&#8226; No O2 at inoculation- Once again, we want the bacteria cultures to become quickly established in the fermentation for rapid acid production. Raising O2 levels will increase inhibition of the bacteria cultures and slow acid production.
&#8226; Temperature (80-85&#8304;F)- The bacteria cultures perform better at warmer temperatures. Just like increasing IBU and O2 levels, decreasing fermentation temperatures will slow down acid production.
&#8226; Micro-aeration- A low level (not necessarily noticeable) of ethyl acetate (acetic/solvent) can increase the complexity of lambic style beers. Brettanomyces produces ethyl acetate when oxygen is available. This typically occurs slowly through the ingress of trace levels of oxygen into aging vessels. We recommend dosing small amounts of oxygen into the beer to accelerate this process with the following method:
o Monitor pH and gravity reduction in the fermenter until 80% fermentable extract has been reduced. ( (OG-G)/(OG-TGEpected))
o Add 4 ppm O2.
o Incubate 48 hours Measure gravity and pH and taste.
o Repeat aeration and testing cycle every 48 hours until desired complexity has been reached.
&#8226; Oak- This culture is designed to produce a drinkable beer in 6-8 weeks so it may be desirable to add oak during micro-aeration. Another method is to create an oak extract by boiling oak in 500-1000 ml water for 15 min. Once cooled, this can be dosed into sample volumes to determine final dosage rate for beer.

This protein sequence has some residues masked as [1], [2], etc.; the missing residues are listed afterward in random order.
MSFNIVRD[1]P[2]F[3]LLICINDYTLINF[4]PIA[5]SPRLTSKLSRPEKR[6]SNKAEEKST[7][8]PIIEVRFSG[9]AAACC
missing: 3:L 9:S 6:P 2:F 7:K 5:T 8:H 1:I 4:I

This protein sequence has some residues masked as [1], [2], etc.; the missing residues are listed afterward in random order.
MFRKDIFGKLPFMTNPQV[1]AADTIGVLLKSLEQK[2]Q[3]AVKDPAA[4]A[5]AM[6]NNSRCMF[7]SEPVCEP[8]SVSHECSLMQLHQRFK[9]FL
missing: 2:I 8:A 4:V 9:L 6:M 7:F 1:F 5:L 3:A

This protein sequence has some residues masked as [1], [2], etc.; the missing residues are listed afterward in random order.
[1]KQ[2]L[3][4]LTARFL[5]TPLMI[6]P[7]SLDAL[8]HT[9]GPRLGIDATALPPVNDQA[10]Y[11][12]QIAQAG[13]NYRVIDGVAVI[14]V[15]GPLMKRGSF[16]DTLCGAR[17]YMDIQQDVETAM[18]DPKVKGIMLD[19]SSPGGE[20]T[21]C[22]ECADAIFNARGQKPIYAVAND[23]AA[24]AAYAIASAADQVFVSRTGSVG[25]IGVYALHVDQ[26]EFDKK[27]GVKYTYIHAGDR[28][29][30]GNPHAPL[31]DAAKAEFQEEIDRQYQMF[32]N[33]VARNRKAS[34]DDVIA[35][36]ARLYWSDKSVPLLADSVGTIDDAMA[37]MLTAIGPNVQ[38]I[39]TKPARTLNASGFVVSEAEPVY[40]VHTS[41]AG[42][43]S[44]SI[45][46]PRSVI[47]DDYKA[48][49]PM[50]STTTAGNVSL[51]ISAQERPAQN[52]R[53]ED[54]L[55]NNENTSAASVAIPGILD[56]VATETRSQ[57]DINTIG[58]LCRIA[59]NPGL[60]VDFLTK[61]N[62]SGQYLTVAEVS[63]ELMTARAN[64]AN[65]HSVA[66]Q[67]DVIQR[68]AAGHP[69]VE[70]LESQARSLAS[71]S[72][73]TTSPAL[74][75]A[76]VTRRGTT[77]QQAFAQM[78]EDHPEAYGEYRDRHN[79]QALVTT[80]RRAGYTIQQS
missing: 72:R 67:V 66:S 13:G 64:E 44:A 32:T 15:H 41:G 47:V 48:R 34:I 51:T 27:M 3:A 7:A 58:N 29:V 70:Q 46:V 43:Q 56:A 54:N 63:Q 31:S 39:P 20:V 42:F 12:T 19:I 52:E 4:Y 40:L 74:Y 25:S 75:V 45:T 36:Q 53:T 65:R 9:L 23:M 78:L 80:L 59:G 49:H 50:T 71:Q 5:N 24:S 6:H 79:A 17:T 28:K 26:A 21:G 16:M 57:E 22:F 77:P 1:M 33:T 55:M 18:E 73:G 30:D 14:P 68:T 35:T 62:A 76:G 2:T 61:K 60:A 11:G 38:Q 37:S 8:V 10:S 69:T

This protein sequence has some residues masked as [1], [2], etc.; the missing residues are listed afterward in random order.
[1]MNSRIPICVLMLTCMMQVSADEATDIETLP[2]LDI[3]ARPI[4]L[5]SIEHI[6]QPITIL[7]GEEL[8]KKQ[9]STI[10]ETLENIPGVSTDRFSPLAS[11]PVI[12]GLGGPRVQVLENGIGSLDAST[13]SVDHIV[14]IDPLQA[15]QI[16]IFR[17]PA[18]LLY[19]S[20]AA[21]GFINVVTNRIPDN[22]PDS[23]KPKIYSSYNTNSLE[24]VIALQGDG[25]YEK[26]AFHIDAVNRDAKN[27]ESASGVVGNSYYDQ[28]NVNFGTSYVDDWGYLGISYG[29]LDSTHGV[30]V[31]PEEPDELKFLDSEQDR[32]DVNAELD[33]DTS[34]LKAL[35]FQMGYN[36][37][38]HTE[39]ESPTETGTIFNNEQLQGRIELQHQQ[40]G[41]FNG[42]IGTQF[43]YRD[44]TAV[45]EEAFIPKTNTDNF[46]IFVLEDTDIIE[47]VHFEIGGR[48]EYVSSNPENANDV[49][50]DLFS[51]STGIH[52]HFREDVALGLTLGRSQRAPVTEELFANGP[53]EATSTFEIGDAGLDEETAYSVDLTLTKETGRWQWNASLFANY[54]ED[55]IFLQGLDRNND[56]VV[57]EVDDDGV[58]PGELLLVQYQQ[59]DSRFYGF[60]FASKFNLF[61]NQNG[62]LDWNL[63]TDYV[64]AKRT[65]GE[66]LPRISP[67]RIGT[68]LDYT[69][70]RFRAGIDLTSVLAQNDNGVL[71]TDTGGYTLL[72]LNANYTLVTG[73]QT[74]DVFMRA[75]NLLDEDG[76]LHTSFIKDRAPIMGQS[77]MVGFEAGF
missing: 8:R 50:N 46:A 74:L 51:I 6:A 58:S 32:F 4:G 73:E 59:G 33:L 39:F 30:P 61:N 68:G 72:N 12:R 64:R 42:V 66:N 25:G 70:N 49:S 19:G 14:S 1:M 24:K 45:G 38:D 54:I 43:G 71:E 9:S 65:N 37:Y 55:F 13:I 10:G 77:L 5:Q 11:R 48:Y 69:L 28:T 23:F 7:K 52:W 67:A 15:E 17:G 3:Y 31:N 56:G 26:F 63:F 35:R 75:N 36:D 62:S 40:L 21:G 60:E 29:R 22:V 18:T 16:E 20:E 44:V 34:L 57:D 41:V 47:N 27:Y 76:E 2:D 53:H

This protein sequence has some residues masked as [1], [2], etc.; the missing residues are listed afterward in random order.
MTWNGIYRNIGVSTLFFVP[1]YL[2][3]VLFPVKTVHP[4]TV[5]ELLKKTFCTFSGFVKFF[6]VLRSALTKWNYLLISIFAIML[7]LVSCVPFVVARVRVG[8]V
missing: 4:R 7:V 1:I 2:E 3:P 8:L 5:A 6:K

3203 Oud Bruin:
&#8226; Keep IBU&#8217;s low (<15 IBUs)- Although the bacteria cultures have some hop resistance, we want the cultures to become quickly established in the fermentation for rapid acid production. Raising IBU levels will increase inhibition of the bacteria cultures and slow acid production.
&#8226; No O2 at inoculation- Once again, we want the bacteria cultures to become quickly established in the fermentation for rapid acid production. Raising O2 levels will increase inhibition of the bacteria cultures and slow acid production.
&#8226; Temperature (80-85&#8304;F)- The bacteria cultures perform better at warmer temperatures. Just like increasing IBU and O2 levels, decreasing fermentation temperatures will slow down acid production.
&#8226; Oak- This culture is designed to produce a drinkable beer in 6-8 weeks so it may be desirable to add oak during micro-aeration. Another method is to create an oak extract by boiling oak in 500-1000 ml water for 15 min. Once cooled, this can be dosed into sample volumes to determine final dosage rate for beer.
 

Oldsock

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Rebel Brewer apologized for some weird rye they send me with a free pack of De Bom (cool dudes). Might try it in a sour I'm planning with hibiscus, New Zealand wine and hops.
 

signpost

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I saw an info sheet about these at the lhbs earlier today. I didn't pick any up, but I'm wondering if I should have.